The nation’s leader is tiny houses made to order is the Tumbleweed Tiny House Company. You can expect one of their finished houses to run somewhere between $57,000 and $70,000, with an option for financing plans with monthly payments.
How much space do you REALLY need?
Tiny house enthusiasts often fantasize about living in a closet with three windows and a door, but in reality you’re going to need storage space, a place for your appliances to go, room to sleep and somewhere to stretch your legs. If you’re living with others, you’ll also want separate areas so everyone can have some privacy, and enough elbow room to prevent your family from degenerating into a pack of snarling wolves before everyone has finished their first cup of morning coffee.
If you ask me, a reasonable minimum is 100 square feet per person. (I live alone in a house with an 8’ x 12’ interior, and it suits me wonderfully.)
The national average price per square foot for new construction is $125/square foot, but that can go as high as $500/square foot for custom work.
What systems do you want?
Before you do too much guesswork about what your major systems will cost, I recommend contacting your local utility companies directly and asking for ballpark installation figures. Many companies offer convenient tools on their websites to help you assess costs, and in some cases, installation of a new connection is free if you agree to sign on as a customer for a given length of time.
When it comes to supplying your house with electricity, your two primary options are to design your own renewable energy system with solar panels and wind turbines, or to tie your house to the local power grid. Remember Dan’s house that I mentioned earlier? Half of his $15,000 price tag went to his extensive off-grid solar panel array, batteries and the electronics needed to complete his power supply system. (A grid tied system might cost another $500 or so for the right kind of inverter.) He’s able to run a chest freezer, chest refrigerator and all of his household appliances on sunshine. (With occasional shutdowns when clouds want to play keep-away for days on end.)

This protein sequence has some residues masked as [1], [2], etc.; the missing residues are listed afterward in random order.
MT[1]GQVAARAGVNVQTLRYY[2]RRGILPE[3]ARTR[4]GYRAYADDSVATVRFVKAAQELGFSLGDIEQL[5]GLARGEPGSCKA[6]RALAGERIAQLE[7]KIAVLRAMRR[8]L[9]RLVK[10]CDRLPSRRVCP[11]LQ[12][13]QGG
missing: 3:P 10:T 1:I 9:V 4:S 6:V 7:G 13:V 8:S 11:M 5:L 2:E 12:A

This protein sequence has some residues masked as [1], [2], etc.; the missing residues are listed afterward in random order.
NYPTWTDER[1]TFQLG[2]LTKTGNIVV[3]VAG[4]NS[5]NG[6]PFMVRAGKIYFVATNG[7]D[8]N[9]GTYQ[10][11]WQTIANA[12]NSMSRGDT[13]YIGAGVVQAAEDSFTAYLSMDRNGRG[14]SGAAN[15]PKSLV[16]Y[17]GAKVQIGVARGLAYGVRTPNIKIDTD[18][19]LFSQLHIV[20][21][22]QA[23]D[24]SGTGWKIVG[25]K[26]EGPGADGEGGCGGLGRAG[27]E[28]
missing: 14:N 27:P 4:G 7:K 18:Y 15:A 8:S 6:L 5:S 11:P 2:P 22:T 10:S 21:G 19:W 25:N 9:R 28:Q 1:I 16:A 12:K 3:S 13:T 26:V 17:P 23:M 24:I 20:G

The downside of a solar/windmill array is the batteries – they require a lot of maintenance, they’re heavy, they off-gas toxic chemicals, and sooner or later you will have to replace them at a cost of thousands of dollars.
If you choose to tie into your local power grid, the main factor in determining how much it will cost is how far your house is from the nearest connection terminal. If the installation is fairly standard and routine, it could cost you as little as a couple hundred, but if the power company has to install yards and yards of line to reach your dream home way back in the sticks, it could cost you tens of thousands.
You could also encounter a problem if there is private land between your plot and the connection terminal. If you have unfriendly neighbors, you may have to pay to have your connection routed around their property.
Water and Gas:
Your next big consideration is your water supply. You should expect to budget between 30 and 40% of your capital for wet systems. I’m talking about plumbing and major fixtures.
If you want an in-ground cistern with a rain catchment system, you’ll also need to factor in the costs of hiring an excavation crew, construction of a foundation and/or housing for the cistern and specialized equipment like a transfer pump and UV filter to ensure your water is safe to drink.
Tying in to your municipal water supply network is generally less expensive, provided that your home is easily accessible. If they have to lay a quarter mile of pipe to reach your house, the water company is going to charge you an arm and a leg. (And maybe your firstborn child.)
The same principles go for your local gas company.
Bear in mind that, depending on where you want your dream home to be, you may be REQUIRED to connect your house to the local sewage network.
Where is your house going to be located?
Obviously, if you’re going to build a house somewhere, you need some land to put it on, and prices vary so widely the best I can do is give you a few rules of thumb.